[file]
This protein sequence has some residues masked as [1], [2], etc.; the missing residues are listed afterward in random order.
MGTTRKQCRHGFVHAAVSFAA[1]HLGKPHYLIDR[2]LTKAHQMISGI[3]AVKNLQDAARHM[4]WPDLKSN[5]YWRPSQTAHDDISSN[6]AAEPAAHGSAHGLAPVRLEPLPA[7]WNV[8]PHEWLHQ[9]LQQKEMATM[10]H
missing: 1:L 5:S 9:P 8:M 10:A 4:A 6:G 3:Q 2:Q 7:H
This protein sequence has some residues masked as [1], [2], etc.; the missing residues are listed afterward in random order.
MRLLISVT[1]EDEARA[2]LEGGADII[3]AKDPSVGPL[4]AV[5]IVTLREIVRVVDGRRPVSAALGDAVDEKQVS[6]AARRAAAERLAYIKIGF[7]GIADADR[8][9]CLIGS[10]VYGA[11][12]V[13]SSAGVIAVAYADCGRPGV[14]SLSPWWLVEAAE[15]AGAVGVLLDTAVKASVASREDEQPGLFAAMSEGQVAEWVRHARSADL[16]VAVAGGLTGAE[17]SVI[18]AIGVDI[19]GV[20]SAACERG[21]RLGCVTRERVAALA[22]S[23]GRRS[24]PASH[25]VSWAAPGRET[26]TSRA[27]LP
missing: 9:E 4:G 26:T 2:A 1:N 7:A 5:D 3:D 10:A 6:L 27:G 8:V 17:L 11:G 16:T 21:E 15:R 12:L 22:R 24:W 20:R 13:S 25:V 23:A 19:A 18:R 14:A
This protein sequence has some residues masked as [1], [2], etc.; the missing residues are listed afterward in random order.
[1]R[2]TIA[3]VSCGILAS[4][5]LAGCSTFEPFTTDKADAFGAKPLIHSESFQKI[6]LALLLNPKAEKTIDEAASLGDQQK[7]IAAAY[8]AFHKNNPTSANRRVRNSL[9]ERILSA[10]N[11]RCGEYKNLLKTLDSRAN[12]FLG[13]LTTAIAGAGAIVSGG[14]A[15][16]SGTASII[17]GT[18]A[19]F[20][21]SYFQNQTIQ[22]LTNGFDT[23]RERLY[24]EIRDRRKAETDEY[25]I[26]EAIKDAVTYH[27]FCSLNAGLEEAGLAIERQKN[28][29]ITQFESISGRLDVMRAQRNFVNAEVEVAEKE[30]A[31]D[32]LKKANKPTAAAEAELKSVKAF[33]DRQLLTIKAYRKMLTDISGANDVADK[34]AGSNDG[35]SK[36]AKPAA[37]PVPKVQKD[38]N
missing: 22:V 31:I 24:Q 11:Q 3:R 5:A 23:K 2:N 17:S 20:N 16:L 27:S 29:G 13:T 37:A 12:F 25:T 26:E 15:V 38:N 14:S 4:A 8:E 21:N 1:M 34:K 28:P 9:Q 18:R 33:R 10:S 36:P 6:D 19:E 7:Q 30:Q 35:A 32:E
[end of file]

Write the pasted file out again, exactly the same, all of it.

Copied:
This protein sequence has some residues masked as [1], [2], etc.; the missing residues are listed afterward in random order.
MGTTRKQCRHGFVHAAVSFAA[1]HLGKPHYLIDR[2]LTKAHQMISGI[3]AVKNLQDAARHM[4]WPDLKSN[5]YWRPSQTAHDDISSN[6]AAEPAAHGSAHGLAPVRLEPLPA[7]WNV[8]PHEWLHQ[9]LQQKEMATM[10]H
missing: 1:L 5:S 9:P 8:M 10:A 4:A 6:G 3:Q 2:Q 7:H
This protein sequence has some residues masked as [1], [2], etc.; the missing residues are listed afterward in random order.
MRLLISVT[1]EDEARA[2]LEGGADII[3]AKDPSVGPL[4]AV[5]IVTLREIVRVVDGRRPVSAALGDAVDEKQVS[6]AARRAAAERLAYIKIGF[7]GIADADR[8][9]CLIGS[10]VYGA[11][12]V[13]SSAGVIAVAYADCGRPGV[14]SLSPWWLVEAAE[15]AGAVGVLLDTAVKASVASREDEQPGLFAAMSEGQVAEWVRHARSADL[16]VAVAGGLTGAE[17]SVI[18]AIGVDI[19]GV[20]SAACERG[21]RLGCVTRERVAALA[22]S[23]GRRS[24]PASH[25]VSWAAPGRET[26]TSRA[27]LP
missing: 9:E 4:G 26:T 2:A 1:N 7:A 5:D 3:D 10:A 6:L 27:G 8:V 17:L 11:G 16:T 21:E 15:R 12:L 22:R 24:W 20:R 13:S 25:V 23:A 19:A 18:R 14:A
This protein sequence has some residues masked as [1], [2], etc.; the missing residues are listed afterward in random order.
[1]R[2]TIA[3]VSCGILAS[4][5]LAGCSTFEPFTTDKADAFGAKPLIHSESFQKI[6]LALLLNPKAEKTIDEAASLGDQQK[7]IAAAY[8]AFHKNNPTSANRRVRNSL[9]ERILSA[10]N[11]RCGEYKNLLKTLDSRAN[12]FLG[13]LTTAIAGAGAIVSGG[14]A[15][16]SGTASII[17]GT[18]A[19]F[20][21]SYFQNQTIQ[22]LTNGFDT[23]RERLY[24]EIRDRRKAETDEY[25]I[26]EAIKDAVTYH[27]FCSLNAGLEEAGLAIERQKN[28][29]ITQFESISGRLDVMRAQRNFVNAEVEVAEKE[30]A[31]D[32]LKKANKPTAAAEAELKSVKAF[33]DRQLLTIKAYRKMLTDISGANDVADK[34]AGSNDG[35]SK[36]AKPAA[37]PVPKVQKD[38]N
missing: 22:V 31:I 24:Q 11:Q 3:R 5:A 23:K 2:N 17:S 20:N 16:L 27:S 29:G 13:T 37:A 12:F 25:T 26:E 15:V 38:N 14:S 4:A 8:E 21:N 1:M 34:K 28:P 9:Q 18:R 33:R 10:S 36:P 6:D 19:E 7:Q 30:Q 35:A 32:E